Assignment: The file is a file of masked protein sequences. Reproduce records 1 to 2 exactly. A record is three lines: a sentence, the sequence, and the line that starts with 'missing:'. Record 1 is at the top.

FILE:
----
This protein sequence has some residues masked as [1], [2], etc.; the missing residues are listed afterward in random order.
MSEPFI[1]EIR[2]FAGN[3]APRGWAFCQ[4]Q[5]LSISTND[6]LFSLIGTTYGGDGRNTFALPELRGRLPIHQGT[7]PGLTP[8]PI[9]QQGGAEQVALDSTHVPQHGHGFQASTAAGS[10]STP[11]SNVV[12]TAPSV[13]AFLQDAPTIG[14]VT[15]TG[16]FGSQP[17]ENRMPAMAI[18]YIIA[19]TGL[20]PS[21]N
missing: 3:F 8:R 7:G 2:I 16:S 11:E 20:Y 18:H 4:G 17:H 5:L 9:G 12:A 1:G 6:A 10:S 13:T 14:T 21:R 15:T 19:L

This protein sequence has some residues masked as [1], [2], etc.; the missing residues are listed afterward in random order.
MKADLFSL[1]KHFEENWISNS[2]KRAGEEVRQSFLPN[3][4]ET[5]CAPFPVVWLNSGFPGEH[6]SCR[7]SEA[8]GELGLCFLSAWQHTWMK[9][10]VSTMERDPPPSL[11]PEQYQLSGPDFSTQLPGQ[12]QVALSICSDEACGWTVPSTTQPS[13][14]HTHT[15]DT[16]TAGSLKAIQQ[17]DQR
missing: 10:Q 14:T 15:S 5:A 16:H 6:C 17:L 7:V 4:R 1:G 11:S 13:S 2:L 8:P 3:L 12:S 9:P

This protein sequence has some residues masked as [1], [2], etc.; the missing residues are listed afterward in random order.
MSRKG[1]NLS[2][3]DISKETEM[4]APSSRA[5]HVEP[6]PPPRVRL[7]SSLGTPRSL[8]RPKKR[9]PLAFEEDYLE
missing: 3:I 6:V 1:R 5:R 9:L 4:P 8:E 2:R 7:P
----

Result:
This protein sequence has some residues masked as [1], [2], etc.; the missing residues are listed afterward in random order.
MSEPFI[1]EIR[2]FAGN[3]APRGWAFCQ[4]Q[5]LSISTND[6]LFSLIGTTYGGDGRNTFALPELRGRLPIHQGT[7]PGLTP[8]PI[9]QQGGAEQVALDSTHVPQHGHGFQASTAAGS[10]STP[11]SNVV[12]TAPSV[13]AFLQDAPTIG[14]VT[15]TG[16]FGSQP[17]ENRMPAMAI[18]YIIA[19]TGL[20]PS[21]N
missing: 3:F 8:R 7:G 2:I 16:S 11:E 20:Y 18:H 4:G 17:H 5:L 9:G 12:A 1:G 6:A 10:S 13:T 14:T 21:R 15:T 19:L

This protein sequence has some residues masked as [1], [2], etc.; the missing residues are listed afterward in random order.
MKADLFSL[1]KHFEENWISNS[2]KRAGEEVRQSFLPN[3][4]ET[5]CAPFPVVWLNSGFPGEH[6]SCR[7]SEA[8]GELGLCFLSAWQHTWMK[9][10]VSTMERDPPPSL[11]PEQYQLSGPDFSTQLPGQ[12]QVALSICSDEACGWTVPSTTQPS[13][14]HTHT[15]DT[16]TAGSLKAIQQ[17]DQR
missing: 10:Q 14:T 15:S 5:A 16:H 6:C 17:L 7:V 4:R 1:G 11:S 13:S 2:L 8:P 3:L 12:S 9:P